The first monkeypox outbreak outside of Africa occurred in 2003 in the US. Linked to pets imported from Ghana, the outbreak led to more than 70 human cases in total. More recently, monkeypox cases linked to international travel have been reported in Israel (2018), Singapore (2019), the UK (2018 and 2019), and the US (2021).

Which countries have monkeypox disease?

In May 2022, several cases of monkeypox were detected in various non-endemic countries. As of May 21, 2022, the World Health Organization (WHO) reports 92 confirmed cases and 28 suspected cases of monkeypox infection from 12 non-endemic countries including Australia, Belgium, Canada, France, Germany, Italy, Netherlands, Portugal, Spain, Sweden, the UK, and the US.

How dangerous is monkeypox?

As mentioned above, infections with the monkeypox virus are not typically as transmissible or severe as smallpox infections. Most people are known to recover on their own within a few weeks. However, some people such as children, pregnant women, and immunocompromised persons can develop more severe illness. The true burden of monkeypox is not clear. Still, the virus has been reported to have caused deaths in Africa, with a fatality rate potentially as high as 1 in 10 infected persons. Future research is required to determine the exact risks and risk groups associated with the monkeypox disease.

Is there a vaccine for monkeypox?

Due to cross-protection afforded for the immune response to ortho-poxviruses, both monkeypox and smallpox vaccines have been developed in formulations based on the vaccinia virus. Vaccination was demonstrated to be around 85% effective in preventing monkeypox. In 2019, a newer two-dose vaccine based on a modified attenuated vaccinia virus was approved for use against monkeypox. Thanks to cross-protection, prior smallpox vaccination is also thought to reduce symptom severity.

Apart from vaccines, although the data on their effectiveness is scarce, antiviral agents such as cidofovir and tecovirimat may also be used in the treatment of monkeypox, as both agents have proven to be effective against poxviruses. Developed originally for smallpox, tecovirimat was recently licensed by the European Medical Association (EMA) for use against monkeypox based on human and animal studies.

What can you do to protect yourself?

In order to protect yourself and others, you should avoid close contact with wild animals, stray animals, and animals that seem to be unwell in general. Touching or consuming bush meat may also lead to contamination. You should also make sure to not eat inadequately cooked meat. You should also refrain from coming into close contact or sharing belongings such as towels or bedding with people who may have monkeypox. Finally, you should always make sure to apply rules of personal hygiene and wash or sanitize your hands regularly.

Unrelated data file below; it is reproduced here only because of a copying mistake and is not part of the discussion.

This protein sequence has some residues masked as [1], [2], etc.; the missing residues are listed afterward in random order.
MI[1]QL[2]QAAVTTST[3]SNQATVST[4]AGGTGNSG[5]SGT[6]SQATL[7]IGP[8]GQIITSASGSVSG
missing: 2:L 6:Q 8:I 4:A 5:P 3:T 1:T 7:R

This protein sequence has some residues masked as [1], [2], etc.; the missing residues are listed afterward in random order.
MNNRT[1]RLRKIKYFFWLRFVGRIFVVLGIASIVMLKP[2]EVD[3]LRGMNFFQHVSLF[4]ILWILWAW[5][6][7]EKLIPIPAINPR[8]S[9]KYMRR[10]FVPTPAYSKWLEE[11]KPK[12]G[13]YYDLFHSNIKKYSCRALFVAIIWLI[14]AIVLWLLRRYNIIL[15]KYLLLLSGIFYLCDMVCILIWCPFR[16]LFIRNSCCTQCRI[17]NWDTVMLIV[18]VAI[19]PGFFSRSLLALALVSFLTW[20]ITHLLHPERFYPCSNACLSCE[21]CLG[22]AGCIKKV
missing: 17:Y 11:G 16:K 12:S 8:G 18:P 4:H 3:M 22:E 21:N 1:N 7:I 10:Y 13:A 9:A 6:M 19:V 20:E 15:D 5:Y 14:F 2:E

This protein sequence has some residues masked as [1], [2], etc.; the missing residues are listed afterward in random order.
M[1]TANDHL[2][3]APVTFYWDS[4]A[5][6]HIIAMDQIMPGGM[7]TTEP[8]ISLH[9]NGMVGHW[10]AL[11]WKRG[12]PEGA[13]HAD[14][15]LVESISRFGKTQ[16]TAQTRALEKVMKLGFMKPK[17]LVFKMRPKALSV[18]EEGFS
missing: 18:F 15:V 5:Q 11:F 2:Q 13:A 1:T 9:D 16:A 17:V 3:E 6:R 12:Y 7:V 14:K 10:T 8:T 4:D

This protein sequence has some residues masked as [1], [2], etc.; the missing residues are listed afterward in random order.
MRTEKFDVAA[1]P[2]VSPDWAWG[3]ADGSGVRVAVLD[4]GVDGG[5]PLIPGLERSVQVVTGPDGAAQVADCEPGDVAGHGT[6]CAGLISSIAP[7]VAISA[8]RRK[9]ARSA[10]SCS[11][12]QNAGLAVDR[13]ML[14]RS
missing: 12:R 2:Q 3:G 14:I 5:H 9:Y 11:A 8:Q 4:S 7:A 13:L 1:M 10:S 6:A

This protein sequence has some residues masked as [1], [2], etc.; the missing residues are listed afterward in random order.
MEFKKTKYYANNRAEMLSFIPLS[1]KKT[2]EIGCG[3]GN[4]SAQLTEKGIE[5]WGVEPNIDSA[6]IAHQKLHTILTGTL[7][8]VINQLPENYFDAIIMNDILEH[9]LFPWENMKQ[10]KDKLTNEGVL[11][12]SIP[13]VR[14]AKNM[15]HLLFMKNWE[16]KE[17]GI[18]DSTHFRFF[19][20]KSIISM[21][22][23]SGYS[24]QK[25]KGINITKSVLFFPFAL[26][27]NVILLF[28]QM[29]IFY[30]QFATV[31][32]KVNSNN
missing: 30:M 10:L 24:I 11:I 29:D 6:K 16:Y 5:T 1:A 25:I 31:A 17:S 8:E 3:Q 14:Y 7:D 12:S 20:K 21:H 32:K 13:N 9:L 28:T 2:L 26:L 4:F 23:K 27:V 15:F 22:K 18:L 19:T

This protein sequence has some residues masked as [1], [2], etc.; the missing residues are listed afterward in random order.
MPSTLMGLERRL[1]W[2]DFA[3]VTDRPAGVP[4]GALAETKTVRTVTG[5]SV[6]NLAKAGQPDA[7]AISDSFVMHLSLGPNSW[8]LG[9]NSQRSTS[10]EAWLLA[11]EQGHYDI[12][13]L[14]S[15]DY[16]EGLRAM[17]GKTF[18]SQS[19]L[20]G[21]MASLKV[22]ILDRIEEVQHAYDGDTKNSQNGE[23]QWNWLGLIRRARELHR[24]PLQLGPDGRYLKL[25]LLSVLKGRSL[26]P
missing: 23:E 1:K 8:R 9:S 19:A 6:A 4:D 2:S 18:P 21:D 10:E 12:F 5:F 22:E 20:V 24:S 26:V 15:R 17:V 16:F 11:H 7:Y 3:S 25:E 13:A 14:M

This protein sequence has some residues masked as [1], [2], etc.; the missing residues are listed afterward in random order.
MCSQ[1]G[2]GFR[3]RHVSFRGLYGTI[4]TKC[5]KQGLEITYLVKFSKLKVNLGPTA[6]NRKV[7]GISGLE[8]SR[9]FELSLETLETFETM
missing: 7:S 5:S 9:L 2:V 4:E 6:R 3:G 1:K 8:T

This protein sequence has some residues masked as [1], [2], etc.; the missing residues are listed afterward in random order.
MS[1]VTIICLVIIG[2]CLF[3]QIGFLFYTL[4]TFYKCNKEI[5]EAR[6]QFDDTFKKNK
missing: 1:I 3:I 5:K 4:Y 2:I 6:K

Is diagnostic testing for monkeypox available?

Alongside vaccines and antiviral treatments, diagnostic technology has also been developed for monkeypox virus. Several IVD companies in China have developed monkeypox virus nucleic acid detection kits based on PCR-fluorescent flow method. As these viral detection kits do not currently have a registration certificate, they are used exclusively for research and disease control purposes.

References

  1. Sklenovská, N. (2020). Monkeypox Virus. Livestock Diseases and Management, 39–68. https://doi.org/10.1007/978-981-15-2651-0_2
  2. Formenty, P., Muntasir, M. O., Damon, I., Chowdhary, V., Opoka, M. L., Monimart, C., Mutasim, E. M., Manuguerra, J. C., Davidson, W. B., Karem, K. L., Cabeza, J., Wang, S., Malik, M. R., Durand, T., Khalid, A., Rioton, T., Kuong-Ruay, A., Babiker, A. A., Karsani, M. E., & Abdalla, M. S. (2010). Human Monkeypox Outbreak Caused by Novel Virus Belonging to Congo Basin Clade, Sudan, 2005. Emerging Infectious Diseases, 16(10), 1539–1545. https://doi.org/10.3201/eid1610.100713
  3. Isidro, J., Borges, V., Pinto, M., Ferreira, R., Sobral, D., Nunes, A., & Santos, J. D. (2022, May 20). First draft genome sequence of Monkeypox virus associated with the suspected multi-country outbreak, May 2022 (confirmed case in Portugal). Virological. Retrieved May 22, 2022, from https://virological.org/t/first-draft-genome-sequence-of-monkeypox-virus-associated-with-the-suspected-multi-country-outbreak-may-2022-confirmed-case-in-portugal/799